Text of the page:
Wanna' know what's just as much fun as being holed up in my studio writin' and drawin'?
It's packing up all my toys and heading down to our church one Saturday a month and getting to draw at our Gathering!
I've written about this before ... it's a group of ladies who are quilters who bring their sewing machines for a day of sewing, gabbing and eating. And they include lucky me and some others who draw and paint! So much fun!
Then the stupid virus showed up and disrupted our lives. We didn't get to meet for five months! Not funny!
But all that changed in mid-July when we finally got together again. There were only three of us, but it was still so great to have a little bit of normal back. And even better, we did a 2-day, Friday and Saturday. Woo hoo!
They call themselves quilters, but, really, they are artists! During the couple of weeks before, I had been hustling to get the August articles on color written. So I was already all pumped up with a head full of thoughts about pencils and color. Getting to spend a couple of days with whirring machines and colorful fabrics was like icing on the cake!
They are so kind to me, letting me talk pencils and art, and showing them all my crazy drawings that get published on my website. And bouncing ideas off of them for articles and blogs I'm planning.
Then the tables get turned and I get to listen to them when they talk quilting and fabric, and swap patterns and get ideas from each other. There's not much in this world I enjoy more than hearing people talk about what they are really passionate about!
Normally at the Gathering, I work on graphics for upcoming Homepages and articles for the website, but I've been working on a special gift for a friend. The finished piece will hang in a bedroom where one of her quilts will be on the bed. I'm adjusting the colors a bit to coordinate with the fabric.
It's an old cereal advertisement from the early 1900's. It pictures a little girl headed off to school with her lunch basket, and her saint bernard dog walking beside her, carrying her book bag. In the background is her mom, waving goodbye to her from behind a white picket fence. So sweet!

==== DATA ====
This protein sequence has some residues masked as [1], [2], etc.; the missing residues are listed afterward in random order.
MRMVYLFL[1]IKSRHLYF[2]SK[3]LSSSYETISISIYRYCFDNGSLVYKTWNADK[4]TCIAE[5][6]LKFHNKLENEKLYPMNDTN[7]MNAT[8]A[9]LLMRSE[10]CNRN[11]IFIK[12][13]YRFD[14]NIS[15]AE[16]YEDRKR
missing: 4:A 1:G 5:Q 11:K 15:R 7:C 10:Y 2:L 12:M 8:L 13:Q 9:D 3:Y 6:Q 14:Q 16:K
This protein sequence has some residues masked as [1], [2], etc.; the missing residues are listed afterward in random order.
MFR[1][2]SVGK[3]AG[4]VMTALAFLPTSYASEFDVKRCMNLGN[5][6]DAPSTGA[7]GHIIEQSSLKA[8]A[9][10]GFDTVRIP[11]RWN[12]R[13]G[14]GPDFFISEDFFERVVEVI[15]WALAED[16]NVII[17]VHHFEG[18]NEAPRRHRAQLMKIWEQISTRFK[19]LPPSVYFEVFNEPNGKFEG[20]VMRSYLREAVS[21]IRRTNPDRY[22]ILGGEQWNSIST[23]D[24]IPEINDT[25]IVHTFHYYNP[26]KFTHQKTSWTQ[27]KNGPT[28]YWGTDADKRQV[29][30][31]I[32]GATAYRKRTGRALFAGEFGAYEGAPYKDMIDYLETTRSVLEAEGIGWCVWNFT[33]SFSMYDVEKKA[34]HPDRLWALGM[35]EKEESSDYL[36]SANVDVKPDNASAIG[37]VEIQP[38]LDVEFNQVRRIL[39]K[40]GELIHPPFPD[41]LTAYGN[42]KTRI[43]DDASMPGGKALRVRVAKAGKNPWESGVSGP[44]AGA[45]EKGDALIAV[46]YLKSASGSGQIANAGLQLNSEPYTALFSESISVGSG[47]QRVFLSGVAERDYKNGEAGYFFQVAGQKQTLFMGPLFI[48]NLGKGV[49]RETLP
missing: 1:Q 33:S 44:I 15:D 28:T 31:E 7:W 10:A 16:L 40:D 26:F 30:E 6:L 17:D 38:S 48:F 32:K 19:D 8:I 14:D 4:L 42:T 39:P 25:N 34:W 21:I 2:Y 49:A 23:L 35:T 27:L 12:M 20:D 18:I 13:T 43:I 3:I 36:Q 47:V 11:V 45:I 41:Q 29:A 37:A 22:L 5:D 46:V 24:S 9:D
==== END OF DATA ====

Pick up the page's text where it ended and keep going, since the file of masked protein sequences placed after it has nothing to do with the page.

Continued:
I'm doing it like I used to do the portraits, on a full sheet of colored drawing paper. We picked out a nice, soft blue paper.
The dog was already finished before the weekend, and, boy, does he pop with all of his warm golden tones and white on that cool blue paper! That's one of those heart-pounding moments I described in the Color 101 article! I love my pencils!
I had also completed the girl's dress. I had started on her face at my last drawing session, but I wasn't happy with it. Her mouth was too large and too low on her face. She didn't look sweet and perky. She looked like a smart-mouthed brat! Not acceptable!
I've kept putting off going back to it, because I wasn't quite sure what to do with it ... but the moment of truth had arrived. I either needed to fix it or start over. And I didn't want to start over, because that dog was spot on!
These are the thorns and thistles in an artist's life! But, like I've mentioned in articles and blogs before ... it's not about never messing up ... it's knowing what to do when you do mess up!
So I whipped out my secret weapon ... it's my Number 16 X-acto knife blade!
The Number 16 blade and I go way back ... we met in my paste-up days and hit it off right off the bat! The short flat blade was perfect for grabbing, maneuvering, and lining up lines of type on paste-up boards, as well as cutting.
Paste-up boards went the way of the dodo bird when computers came along. But my old friend still hung around for art projects and just general use around the house. Through the years, I've always kept a box of 100 Number 16 blades close at hand. And I just said that like I'm always buying boxes of blades ... the last box I bought was purchased in the late 80's from Sam Flax in Atlanta, and it's still almost full!
But here's another tip for all you colored pencil enthusiasts ... that Number 16 blade is the perfect eraser for colored pencil!
Because they are wax, Prismacolors don't erase with standard erasers. You'll just get a nasty smear if you try that.
But the pigment from these pencils doesn't saturate the paper like watercolor, or stain like charcoal might. Unless you pressed hard when applying it – like in a burnishing technique – the pigment sits on top of the paper. That means that if you're very careful, you can gently scrape it off the surface. Even if it was burnished and pressed hard into the paper, you can still sometimes scrape just a tiny bit more, getting down just below the surface. But this is like delicate surgery ... so be careful! And don't try this on colored paper if the paper color doesn't so go all the way through.
Luckily for me, the work I had done on her face was approached very cautiously, so the few layers I had were light. And it took a few tries, and some more scraping, before I finally got what I wanted.
Then I did her hair ... and being all excited because the "hard part" was done, I got all cocky and confident just took off drawing! And screwed that up, too!
Then came more scraping, grumbling, praying and gnashing of teeth! Colored pencil is not for the faint of heart!
So I spent 2 full days, scraping more than coloring, about 20 square inches of paper! This is why artists DRINK!!!
Fortunately, I don't drink ... but I can't say I've survived unscathed ...
Come back next week and you'll find out the real reason I'm like I am ...